PS2CMD - embed PowerShell code in a batch file

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In this article I describe how to embed PowerShell code in a (not so standalone after all) batch/cmd.exe file. It allows for it to run seamlessly.

To embed PowerShell code in a cmd file in the way I'm going to describe in this article comes with two known disadvantages, which are as follows:

  • The cmd.exe prompt line with "REM <#" will be output before the rest of the PowerShell script's output.
  • The cmd script needs write access to the current working directory - or a hardcoded directory (you will then need to edit the -Command "..." stuff).

It works on my Vista computer with PSv2. Primary testing and "development" has been done on Windows 8.1 with PowerShell version 4.

This might serve as a crude alternative to PS2EXE found on Technet.

As always, I'm posting in case it's useful for someone. One scenario might be wanting a double-clickable shortcut (but you could then just call powershell.exe from a batch script "manually"). The technique I describe here is just some logic that copies to a temp .ps1 file and runs it, with some voodoo to avoid running the batch code that's in the same file.

Example PS2CMD screenshot


Example PS2CMD code

An example file that just dumps the $PSVersionTable will look like this:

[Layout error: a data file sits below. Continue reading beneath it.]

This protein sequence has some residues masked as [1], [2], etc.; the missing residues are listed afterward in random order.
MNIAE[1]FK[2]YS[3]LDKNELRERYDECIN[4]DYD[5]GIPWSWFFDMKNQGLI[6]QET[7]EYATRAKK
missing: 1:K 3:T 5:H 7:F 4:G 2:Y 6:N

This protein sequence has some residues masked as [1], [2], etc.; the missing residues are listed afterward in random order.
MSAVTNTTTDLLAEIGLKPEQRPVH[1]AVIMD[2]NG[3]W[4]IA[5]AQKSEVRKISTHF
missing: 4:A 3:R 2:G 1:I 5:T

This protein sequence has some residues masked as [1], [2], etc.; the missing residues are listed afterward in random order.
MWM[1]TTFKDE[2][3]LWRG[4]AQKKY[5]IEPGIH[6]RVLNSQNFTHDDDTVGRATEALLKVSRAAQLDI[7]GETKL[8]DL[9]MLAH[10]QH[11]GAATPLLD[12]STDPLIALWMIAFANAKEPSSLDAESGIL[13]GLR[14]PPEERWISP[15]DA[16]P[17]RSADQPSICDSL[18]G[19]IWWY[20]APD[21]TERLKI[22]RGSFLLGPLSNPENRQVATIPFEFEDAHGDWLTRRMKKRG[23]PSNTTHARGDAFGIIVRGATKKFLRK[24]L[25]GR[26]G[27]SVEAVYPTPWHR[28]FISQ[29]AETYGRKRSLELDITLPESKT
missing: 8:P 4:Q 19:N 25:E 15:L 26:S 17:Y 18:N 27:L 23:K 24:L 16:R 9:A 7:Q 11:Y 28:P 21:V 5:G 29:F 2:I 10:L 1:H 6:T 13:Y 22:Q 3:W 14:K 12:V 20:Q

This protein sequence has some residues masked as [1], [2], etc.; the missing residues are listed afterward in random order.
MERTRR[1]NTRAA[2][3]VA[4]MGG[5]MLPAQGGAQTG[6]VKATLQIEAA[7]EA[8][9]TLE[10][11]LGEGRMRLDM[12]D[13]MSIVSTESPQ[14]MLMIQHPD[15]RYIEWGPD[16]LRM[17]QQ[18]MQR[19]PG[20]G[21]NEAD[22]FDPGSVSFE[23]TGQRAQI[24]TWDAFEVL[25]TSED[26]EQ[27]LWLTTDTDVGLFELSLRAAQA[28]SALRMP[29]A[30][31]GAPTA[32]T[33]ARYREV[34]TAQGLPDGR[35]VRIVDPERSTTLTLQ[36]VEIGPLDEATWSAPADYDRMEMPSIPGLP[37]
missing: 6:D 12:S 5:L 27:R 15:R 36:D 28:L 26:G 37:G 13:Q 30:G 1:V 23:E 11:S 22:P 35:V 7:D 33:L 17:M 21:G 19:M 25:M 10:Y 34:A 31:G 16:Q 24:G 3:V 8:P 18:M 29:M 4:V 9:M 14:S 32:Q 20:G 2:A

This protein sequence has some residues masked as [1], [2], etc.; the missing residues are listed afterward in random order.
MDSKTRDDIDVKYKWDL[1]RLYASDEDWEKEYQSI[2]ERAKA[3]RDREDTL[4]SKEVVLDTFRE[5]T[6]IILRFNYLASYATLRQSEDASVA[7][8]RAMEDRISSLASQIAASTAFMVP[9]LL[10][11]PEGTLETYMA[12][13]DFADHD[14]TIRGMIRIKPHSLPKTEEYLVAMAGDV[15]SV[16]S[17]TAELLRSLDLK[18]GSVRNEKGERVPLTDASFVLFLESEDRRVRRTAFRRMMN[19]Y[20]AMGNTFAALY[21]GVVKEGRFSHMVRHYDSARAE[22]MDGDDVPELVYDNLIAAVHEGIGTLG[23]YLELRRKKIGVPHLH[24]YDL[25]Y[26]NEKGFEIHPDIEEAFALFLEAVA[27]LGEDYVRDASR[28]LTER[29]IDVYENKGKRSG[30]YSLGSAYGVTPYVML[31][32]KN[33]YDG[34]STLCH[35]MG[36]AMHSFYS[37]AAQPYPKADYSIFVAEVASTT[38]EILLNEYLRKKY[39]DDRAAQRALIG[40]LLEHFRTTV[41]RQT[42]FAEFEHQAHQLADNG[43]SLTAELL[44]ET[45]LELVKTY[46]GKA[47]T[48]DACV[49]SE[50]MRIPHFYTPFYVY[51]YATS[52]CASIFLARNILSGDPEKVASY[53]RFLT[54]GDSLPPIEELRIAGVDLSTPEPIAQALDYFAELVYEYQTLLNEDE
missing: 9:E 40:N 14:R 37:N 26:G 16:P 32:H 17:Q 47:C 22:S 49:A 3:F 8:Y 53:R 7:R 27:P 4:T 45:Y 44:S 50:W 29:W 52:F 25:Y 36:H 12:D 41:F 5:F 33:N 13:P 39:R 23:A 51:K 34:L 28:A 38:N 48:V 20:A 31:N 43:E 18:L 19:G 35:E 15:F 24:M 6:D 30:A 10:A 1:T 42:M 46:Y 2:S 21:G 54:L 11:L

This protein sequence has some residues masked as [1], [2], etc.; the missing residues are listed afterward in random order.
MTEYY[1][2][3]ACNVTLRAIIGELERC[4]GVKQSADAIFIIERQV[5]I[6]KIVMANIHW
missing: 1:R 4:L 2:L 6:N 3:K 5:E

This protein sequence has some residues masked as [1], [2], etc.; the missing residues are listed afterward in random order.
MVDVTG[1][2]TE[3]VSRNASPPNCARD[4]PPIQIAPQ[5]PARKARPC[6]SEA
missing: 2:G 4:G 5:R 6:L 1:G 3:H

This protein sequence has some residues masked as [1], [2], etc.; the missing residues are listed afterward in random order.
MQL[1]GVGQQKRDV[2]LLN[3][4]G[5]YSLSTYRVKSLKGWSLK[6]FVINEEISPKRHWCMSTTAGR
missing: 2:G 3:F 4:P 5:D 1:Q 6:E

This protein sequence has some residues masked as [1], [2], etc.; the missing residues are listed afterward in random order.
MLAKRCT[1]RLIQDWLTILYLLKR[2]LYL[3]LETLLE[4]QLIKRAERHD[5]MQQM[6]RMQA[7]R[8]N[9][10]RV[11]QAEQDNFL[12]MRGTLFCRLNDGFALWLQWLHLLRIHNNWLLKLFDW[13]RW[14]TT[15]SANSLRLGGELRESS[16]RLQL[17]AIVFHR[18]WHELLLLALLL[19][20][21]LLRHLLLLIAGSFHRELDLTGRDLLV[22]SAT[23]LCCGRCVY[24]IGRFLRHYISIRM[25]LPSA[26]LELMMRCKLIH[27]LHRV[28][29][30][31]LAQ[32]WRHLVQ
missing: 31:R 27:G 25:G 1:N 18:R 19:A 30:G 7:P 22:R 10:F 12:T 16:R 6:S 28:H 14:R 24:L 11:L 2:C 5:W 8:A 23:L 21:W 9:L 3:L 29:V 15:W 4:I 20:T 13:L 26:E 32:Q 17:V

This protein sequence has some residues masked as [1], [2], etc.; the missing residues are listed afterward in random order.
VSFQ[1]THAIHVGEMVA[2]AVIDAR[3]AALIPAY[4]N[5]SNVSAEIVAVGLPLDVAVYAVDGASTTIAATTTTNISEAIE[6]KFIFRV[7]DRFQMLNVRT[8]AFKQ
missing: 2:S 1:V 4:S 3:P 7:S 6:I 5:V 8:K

REM <#
@echo off
REM This file needs to be ASCII encoded for cmd.exe to understand it.
copy %0 %0.tmp.ps1 > nul
PowerShell.exe -ExecutionPolicy Unrestricted -NoProfile -Command "$ErrorActionPreference = 'SilentlyContinue'; if ('%0' -notmatch '[\\/]') { . .\%0.tmp.ps1 } else { . %0.tmp.ps1 }; Remove-Item %0.tmp.ps1"
goto :EOF
REM #>

$ErrorActionPreference = 'Continue'

# PowerShell code goes here:


#ls | sort length -desc | select -first 5 | ft -a
#ps | sort ws -desc | select -first 5 | ft -a

You need to store this code in a file with the .cmd extension, and cmd.exe is the most happy with ASCII-encoded files. I recommend using PowerShell ISE or another capable PowerShell editor to create the PowerShell code, and then paste it into the ASCII/ANSI-encoded .cmd file in the right place (at the bottom).

Converting to ASCII for the batch file

A one-liner to convert a file to ASCII encoding is:

Get-Content original-file.cmd | Set-Content -Encoding ASCII new-file.cmd